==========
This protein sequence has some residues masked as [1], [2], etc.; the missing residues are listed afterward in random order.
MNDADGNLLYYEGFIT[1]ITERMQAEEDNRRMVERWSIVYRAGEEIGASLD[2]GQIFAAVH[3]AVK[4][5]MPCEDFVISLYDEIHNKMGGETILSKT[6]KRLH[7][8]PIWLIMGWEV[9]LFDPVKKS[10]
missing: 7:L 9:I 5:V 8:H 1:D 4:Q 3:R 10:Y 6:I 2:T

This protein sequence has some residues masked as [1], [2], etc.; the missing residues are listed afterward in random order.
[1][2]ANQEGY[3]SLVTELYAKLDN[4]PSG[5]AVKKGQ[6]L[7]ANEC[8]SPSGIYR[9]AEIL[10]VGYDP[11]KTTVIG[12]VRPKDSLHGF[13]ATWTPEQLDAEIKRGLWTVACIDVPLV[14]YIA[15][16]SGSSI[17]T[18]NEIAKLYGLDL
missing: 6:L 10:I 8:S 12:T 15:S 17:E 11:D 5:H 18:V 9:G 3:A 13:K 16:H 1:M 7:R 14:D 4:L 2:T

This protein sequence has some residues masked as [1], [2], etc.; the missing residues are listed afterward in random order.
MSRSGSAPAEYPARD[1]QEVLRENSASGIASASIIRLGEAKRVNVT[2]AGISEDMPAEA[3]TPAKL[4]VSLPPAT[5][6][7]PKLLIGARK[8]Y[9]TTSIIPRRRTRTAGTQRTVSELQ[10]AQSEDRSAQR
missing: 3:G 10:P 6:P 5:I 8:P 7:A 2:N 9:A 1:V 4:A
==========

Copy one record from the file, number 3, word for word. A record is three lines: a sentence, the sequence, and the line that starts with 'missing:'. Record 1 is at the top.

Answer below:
This protein sequence has some residues masked as [1], [2], etc.; the missing residues are listed afterward in random order.
MSRSGSAPAEYPARD[1]QEVLRENSASGIASASIIRLGEAKRVNVT[2]AGISEDMPAEA[3]TPAKL[4]VSLPPAT[5][6][7]PKLLIGARK[8]Y[9]TTSIIPRRRTRTAGTQRTVSELQ[10]AQSEDRSAQR
missing: 3:G 10:P 6:P 5:I 8:P 7:A 2:N 9:A 1:V 4:A